Age: 20, b-day is 8/27. Graduate of MLK High in Nashville, TN. Attends MU in PA. Loves football, soccer, Frisbee, Scouts, Science Olympiad.
By: Astrometeor, 6:11 PM GMT on July 22, 2013
Some of you might know about this organization known as UMCOR, broken down as the United Methodist Committee On Relief. The motto is "The first to arrive and the last to leave". The depot of supplies and organizational headquarters is located in Baldwin, LA, so when Katrina struck New Orleans, the Methodists responded in force and we have yet to leave.
My point in authoring this post is with regards to my own church and congregation. We are sending a squadron of 25 people from two churches down to Baldwin to help support the base and organize supplies and prepare the town for the next potential disaster to strike the nation. They will be leaving for Baldwin on July 27, and will leave to come back Aug. 3. I have several friends going who will miss a couple of days of the start of school to partake in this trip.
My last statement for this is two parts: One, I hope they do well and good in their trip and I wish them safety during their travels. Two, I hope that their aid won't be needed, but if God wills it, that I wish and pray the best for their efforts and to UMCOR's unending charity in the lives of the needy.
From UMCOR's page: UMCOR
The United Methodist Committee on Relief (UMCOR) is a not-for-profit organization dedicated to alleviating human suffering around the globe. UMCOR’s work reaches people in more than 80 countries, including the United States. We provide humanitarian relief when war, conflict, or natural disaster disrupt life to such an extent that communities are unable to recover on their own.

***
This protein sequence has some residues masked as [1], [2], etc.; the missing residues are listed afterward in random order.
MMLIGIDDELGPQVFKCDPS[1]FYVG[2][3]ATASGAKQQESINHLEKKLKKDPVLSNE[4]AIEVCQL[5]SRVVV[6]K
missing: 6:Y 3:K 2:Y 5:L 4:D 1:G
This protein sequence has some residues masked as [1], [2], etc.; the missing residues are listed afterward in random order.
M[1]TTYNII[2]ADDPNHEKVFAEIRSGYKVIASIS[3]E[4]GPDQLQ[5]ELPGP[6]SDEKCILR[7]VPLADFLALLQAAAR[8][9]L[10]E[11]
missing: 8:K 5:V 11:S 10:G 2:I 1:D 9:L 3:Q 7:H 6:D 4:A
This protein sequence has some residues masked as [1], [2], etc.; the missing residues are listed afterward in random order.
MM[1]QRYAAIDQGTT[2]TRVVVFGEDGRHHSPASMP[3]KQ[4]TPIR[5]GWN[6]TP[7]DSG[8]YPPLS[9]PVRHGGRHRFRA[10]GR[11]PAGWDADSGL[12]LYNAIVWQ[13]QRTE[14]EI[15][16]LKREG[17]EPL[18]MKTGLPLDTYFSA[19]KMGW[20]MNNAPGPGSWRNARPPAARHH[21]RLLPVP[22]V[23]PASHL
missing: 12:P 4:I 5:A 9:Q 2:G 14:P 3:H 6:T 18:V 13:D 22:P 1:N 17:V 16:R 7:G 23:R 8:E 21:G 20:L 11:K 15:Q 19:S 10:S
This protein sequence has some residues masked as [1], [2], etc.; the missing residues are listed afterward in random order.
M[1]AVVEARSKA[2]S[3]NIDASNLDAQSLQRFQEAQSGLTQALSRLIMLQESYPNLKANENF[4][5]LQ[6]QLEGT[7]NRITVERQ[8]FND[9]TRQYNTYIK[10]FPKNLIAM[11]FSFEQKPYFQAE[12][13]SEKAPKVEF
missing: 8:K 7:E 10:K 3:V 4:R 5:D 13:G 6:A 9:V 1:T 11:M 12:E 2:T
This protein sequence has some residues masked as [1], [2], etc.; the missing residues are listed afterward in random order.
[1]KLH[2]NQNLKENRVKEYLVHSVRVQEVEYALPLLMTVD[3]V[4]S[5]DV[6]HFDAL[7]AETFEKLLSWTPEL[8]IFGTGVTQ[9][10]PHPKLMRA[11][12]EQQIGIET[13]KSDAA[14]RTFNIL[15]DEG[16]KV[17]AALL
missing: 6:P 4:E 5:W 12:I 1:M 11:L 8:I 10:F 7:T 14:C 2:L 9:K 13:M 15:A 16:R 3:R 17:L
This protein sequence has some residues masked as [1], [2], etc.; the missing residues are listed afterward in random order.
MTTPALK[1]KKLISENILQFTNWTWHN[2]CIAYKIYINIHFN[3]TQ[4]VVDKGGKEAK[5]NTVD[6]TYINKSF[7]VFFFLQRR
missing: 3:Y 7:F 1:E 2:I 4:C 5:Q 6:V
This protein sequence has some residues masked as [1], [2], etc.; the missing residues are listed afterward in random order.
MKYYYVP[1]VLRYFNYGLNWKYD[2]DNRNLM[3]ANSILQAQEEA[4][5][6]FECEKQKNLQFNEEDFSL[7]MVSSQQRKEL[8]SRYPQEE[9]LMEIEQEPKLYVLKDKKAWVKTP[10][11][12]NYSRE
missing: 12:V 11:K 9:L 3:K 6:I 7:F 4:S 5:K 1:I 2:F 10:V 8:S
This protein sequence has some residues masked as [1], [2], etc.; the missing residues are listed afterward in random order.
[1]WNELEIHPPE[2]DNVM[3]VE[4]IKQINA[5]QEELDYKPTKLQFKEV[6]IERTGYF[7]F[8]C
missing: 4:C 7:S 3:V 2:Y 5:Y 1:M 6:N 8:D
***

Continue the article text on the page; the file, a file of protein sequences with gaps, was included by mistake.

UMCOR is a ministry of The United Methodist Church, and our goal is to assist the most vulnerable persons affected by crisis or chronic need without regard to their race, religion, gender, or sexual orientation. We believe all people have God-given worth and dignity.
While UMCOR cooperates with other aid organizations to extend our reach, our most important partners are the people we serve. We are confident that successful solutions to emergency or chronic conditions begin with the affected population. UMCOR provides these survivors not only temporary relief but long-term education, training, and support.
UMCOR spends 100 percent of designated donations on the projects our donors specify. When UMCOR donors give their time, money, and supplies, they join UMCOR as the hands and feet of Christ.
Please pray for the team!
By: Astrometeor, 7:16 PM GMT on July 16, 2013
I would like to make an appeal to the general assembly blogging community.
As some of you know, trHUrrIXC5MMX (Max) has abruptly left WU for an undetermined amount of time. GOOD BYE EVERYONE Me and him talk via e-mail quite regularly, and this is what he sent me today:
But about the rest of your email. .. it comes down to a simple question. ..
Am I "that" important on wu...? Why the scare? Im not a featured or have special distinction on wu...
Just being real.
I answered him, but I would like to hear from the general community how they feel about him leaving us like this.
If you don't know who he is or don't remember, he is the creator of the Hurricane Chart:
Community Hurricane Prediction Chart
One more thing, I know he doesn't like me sharing his e-mails to the world, but I think it's important for him to hear from all of his WU friends.
By: Astrometeor, 6:48 PM GMT on July 06, 2013
It has come to my attention recently that there is a gap between people's definitions of curse words. To give a recent example, take this exchange:
Quoting 412. Hurricanes101:
He is just pissed that TW in the CATL is better organized and garnering more attention than the system he/she said a few days ago could be like Audrey in the GOM lol